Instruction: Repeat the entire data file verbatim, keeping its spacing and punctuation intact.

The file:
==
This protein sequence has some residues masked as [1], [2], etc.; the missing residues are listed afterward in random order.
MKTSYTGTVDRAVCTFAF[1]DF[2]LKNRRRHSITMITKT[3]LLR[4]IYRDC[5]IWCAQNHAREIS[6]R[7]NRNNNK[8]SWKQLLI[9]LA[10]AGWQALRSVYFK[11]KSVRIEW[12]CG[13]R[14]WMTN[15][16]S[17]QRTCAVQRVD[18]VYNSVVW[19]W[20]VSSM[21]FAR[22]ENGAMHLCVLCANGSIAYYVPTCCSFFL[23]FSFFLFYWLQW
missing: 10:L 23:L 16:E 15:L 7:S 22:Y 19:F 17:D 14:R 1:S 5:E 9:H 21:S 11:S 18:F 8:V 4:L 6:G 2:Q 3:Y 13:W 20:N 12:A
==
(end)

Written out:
This protein sequence has some residues masked as [1], [2], etc.; the missing residues are listed afterward in random order.
MKTSYTGTVDRAVCTFAF[1]DF[2]LKNRRRHSITMITKT[3]LLR[4]IYRDC[5]IWCAQNHAREIS[6]R[7]NRNNNK[8]SWKQLLI[9]LA[10]AGWQALRSVYFK[11]KSVRIEW[12]CG[13]R[14]WMTN[15][16]S[17]QRTCAVQRVD[18]VYNSVVW[19]W[20]VSSM[21]FAR[22]ENGAMHLCVLCANGSIAYYVPTCCSFFL[23]FSFFLFYWLQW
missing: 10:L 23:L 16:E 15:L 7:S 22:Y 19:F 17:D 14:R 1:S 5:E 9:H 21:S 11:S 18:F 8:V 4:L 6:G 2:Q 3:Y 13:W 20:N 12:A